Fidelity Investments loosed the latest weapon in the long-running price war among passive managers — two free mutual funds — but sources said the better news for institutional investors is a dramatic reduction in fees for 21 of the firm's indexed mutual funds.
The Boston-based manager launched Fidelity ZERO Total Market Index Fund and a companion international version of the self-indexed fund on Aug. 3.
Fidelity's two new equity funds, managed with internally developed indexes, are only available to Fidelity retail brokerage account clients and do not require an investment minimum, the company said in an Aug. 1 announcement.
The move is strictly a retail play: Fidelity said it has no plans to offer zero-cost indexed mutual funds to institutional investors.
But institutional investors got a significant pricing break, sources stressed. Fidelity eliminated investment minimums and multiple-share classes for its stock- and bond-indexed mutual funds, effective Aug. 1, the company said.
The result is that all investors in the funds, regardless of the size of their investment, now are in the same lowest-cost share class.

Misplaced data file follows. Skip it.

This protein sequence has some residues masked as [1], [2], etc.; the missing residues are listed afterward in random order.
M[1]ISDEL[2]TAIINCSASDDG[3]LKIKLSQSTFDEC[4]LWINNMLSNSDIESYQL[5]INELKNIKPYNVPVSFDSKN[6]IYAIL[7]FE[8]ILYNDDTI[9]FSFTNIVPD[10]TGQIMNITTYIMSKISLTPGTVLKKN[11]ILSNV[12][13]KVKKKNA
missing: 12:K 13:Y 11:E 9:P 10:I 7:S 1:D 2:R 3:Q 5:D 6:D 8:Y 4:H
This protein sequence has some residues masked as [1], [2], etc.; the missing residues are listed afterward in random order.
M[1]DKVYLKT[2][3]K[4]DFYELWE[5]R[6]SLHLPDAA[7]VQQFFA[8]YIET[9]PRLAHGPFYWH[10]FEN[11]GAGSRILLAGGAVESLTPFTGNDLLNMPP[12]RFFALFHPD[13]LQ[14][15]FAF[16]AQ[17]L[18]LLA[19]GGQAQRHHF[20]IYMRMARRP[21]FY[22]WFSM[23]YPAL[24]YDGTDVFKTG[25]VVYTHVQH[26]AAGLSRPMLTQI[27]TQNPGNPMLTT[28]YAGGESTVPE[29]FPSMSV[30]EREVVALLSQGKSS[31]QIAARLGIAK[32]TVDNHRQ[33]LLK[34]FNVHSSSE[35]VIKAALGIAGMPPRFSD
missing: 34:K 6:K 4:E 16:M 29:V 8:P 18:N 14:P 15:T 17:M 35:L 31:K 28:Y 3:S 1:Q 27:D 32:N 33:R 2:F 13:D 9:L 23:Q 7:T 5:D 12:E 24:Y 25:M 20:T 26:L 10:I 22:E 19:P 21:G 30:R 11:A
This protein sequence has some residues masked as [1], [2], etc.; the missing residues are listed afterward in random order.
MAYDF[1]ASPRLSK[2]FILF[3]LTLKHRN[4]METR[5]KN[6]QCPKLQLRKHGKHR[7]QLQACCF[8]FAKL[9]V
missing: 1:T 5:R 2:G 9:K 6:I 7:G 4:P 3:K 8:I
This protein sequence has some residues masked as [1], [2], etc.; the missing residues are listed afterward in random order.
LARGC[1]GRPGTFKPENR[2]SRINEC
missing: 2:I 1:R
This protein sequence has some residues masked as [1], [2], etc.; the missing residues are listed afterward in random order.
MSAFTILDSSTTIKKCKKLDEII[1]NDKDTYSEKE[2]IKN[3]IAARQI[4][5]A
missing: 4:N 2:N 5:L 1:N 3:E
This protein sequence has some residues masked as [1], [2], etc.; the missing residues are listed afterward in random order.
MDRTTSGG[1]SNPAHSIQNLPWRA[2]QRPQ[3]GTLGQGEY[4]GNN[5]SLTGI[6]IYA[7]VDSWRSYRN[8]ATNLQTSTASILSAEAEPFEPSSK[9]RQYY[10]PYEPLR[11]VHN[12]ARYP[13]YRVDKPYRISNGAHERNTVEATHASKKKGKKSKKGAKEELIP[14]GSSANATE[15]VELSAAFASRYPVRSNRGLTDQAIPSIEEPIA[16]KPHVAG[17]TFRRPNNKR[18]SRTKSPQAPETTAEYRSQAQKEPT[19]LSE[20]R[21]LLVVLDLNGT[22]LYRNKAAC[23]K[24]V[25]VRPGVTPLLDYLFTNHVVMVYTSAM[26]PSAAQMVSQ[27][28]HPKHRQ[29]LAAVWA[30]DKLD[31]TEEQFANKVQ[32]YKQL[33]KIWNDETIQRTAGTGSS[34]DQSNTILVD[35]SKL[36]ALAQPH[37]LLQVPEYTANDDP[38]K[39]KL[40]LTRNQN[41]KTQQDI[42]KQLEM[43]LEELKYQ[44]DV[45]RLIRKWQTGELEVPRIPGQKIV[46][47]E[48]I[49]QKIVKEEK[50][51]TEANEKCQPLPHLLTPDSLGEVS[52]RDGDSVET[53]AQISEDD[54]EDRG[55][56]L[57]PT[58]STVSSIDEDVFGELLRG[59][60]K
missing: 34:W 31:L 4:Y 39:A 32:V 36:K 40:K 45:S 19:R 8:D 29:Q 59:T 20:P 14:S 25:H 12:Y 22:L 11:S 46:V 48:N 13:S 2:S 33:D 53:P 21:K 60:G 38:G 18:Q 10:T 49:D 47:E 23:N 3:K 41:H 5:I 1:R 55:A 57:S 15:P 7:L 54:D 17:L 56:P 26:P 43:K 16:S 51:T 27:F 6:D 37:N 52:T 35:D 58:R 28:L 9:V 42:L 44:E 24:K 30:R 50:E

Investment minimums also were abolished for all Fidelity mutual funds and 529 college savings plans.
Fidelity managed a total of $2.6 trillion as of June 30, of which 17% was managed in passive strategies with $402 billion run in indexed mutual funds, $26.5 billion in indexed target-date mutual funds, $8.5 billion in indexed target-date institutional commingled pools and $11 billion in passively managed exchange-traded funds. The balance of Fidelity's assets is actively managed.
Collapsing the former four-share class structure to one low-cost share class reduces the average asset-weighted annual expense across Fidelity's passively managed mutual funds by 35%, with an expense ratio as low as 0.015% for some funds, Fidelity said in its announcement.
"This is a seminal point in the industry. I never thought I would see such low-fee levels for mutual funds in my lifetime," said James T. O'Shaughnessy, managing partner of investment consultant Sheridan Road Financial LLC, Northbrook, Ill.
"An index fund food fight has been going on for the past few years and pricing has been completely leveled," Mr. O'Shaughnessy said, noting that pricing for investment in indexed mutual funds by small defined contribution plans and even startup plans over that past two to three years is much closer to that for much larger defined contribution plans.